Monday, May 27, 2024 May 27, 2024
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Take a Trip to Al Biernat’s Colorado Vacation Home

Dallas restaurateur Al Biernat and his wife Jeannie take time to live the high life—at 10,600 feet, mind you—at their Colorado vacation home.
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photography by Gus Schmiege

Take a Trip to Al Biernat’s Colorado Vacation Home

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Local Restaurateur Al Biernat plays host to Dallas’ most prominent citizens at his upscale Oak Lawn Avenue steakhouse. Six nights a week, a bespoked Biernat greets all of his guests—whether Troy Aikman or just a regular joe—with a hearty handshake and a friendly greeting. But every couple of months, Al goes from “on the scene” to “off the grid” when he heads up—10,600 feet up—to his vacation home in Colorado.

When Al was 18, he gathered $300 and his skis and headed to Aspen. “I only bought a one-way ticket because I didn’t intend to go anywhere else. I fell in love with the mountains immediately,” he says. After moving to Texas, getting married to wife Jeannie, having three kids, and opening his namesake restaurant, Al made sure to make  yearly pilgrimages to Colorado. But he’d moved on from Aspen. “We rented places in Southwest Colorado for the last 15 years,” Al says. “Lots of Dallas people have homes up there in the South Fork area.”

Then about four and a half years ago, Jeannie was looking at properties online when she stumbled on a 30-acre listing a few miles outside Creede. She grabbed Al for a property visit, and elements that might have scared an Aspenite or a Beaver Creeker were the very things that appealed to them. “We liked the remoteness. We liked the wild, nobody-around aspect of it,” Jeannie explains. “We liked that it was tucked into the trees and nobody could see it. And we loved how high up it was. ”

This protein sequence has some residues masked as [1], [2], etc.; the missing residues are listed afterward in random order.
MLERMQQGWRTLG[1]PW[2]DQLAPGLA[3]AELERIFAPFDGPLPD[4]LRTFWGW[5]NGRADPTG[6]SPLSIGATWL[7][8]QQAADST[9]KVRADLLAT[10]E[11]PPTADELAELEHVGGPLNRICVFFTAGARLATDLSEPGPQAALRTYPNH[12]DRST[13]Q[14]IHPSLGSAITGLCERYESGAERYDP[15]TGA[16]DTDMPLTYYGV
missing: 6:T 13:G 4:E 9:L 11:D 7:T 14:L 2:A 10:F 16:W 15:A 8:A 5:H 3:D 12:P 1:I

When it came time to build, Jeannie and Al made the decision to start small. “I had read in magazines that a lot of people build their guest house first,” she says. “We figured that we’d go ahead with the guest house, get to know the land, and then figure out where to site the main house.”

 Despite starting small scale, building at 10,600 feet presented a number of unique challenges. Construction could take place in the summer only—“and summer literally starts at the end of June and ends in September,” Al says with a laugh. Just getting the materials to the building site was difficult. Everything had to be hauled up on the back of a small trailer—trucks couldn’t make the ascent. “The building costs double at an elevation like that,” he says. “And with the seasons so short, it took us two years.” 

Jeannie took on the role of project manager for the 1,000-square-foot cabin. And once it was finally completed, she also headed up the interior design efforts—with the help of her mother (and decorator), Doris Teel. Together, they shopped at market in Dallas, and in Colorado, they shopped at a store called Rare Things. “A girl from Dallas—Jenny Inge—owns it. Her parents come to the restaurant all the time,” Jeannie says.

Home accessories aside, the Biernats live a much simpler life in the mountains. They use solar generators. There’s no cell service. Forget television. All forms of entertainment become about the outdoors—whether that’s snowmobiling and snowboarding in the winter or hiking and rock climbing in the spring.

Nights are spent cooking, enjoying wine that Al has shuttled in from Dallas, and lounging by campfires. “There aren’t a lot of restaurants in the area, and a lot of them close completely in the winter,” Jeannie says. “The kitchen is kind of large for such a small house.”

“And we have really nice appliances,” Al adds. “It’s all off propane—even the refrigerator. But at night, once we shut off the generator, it’s lights out.”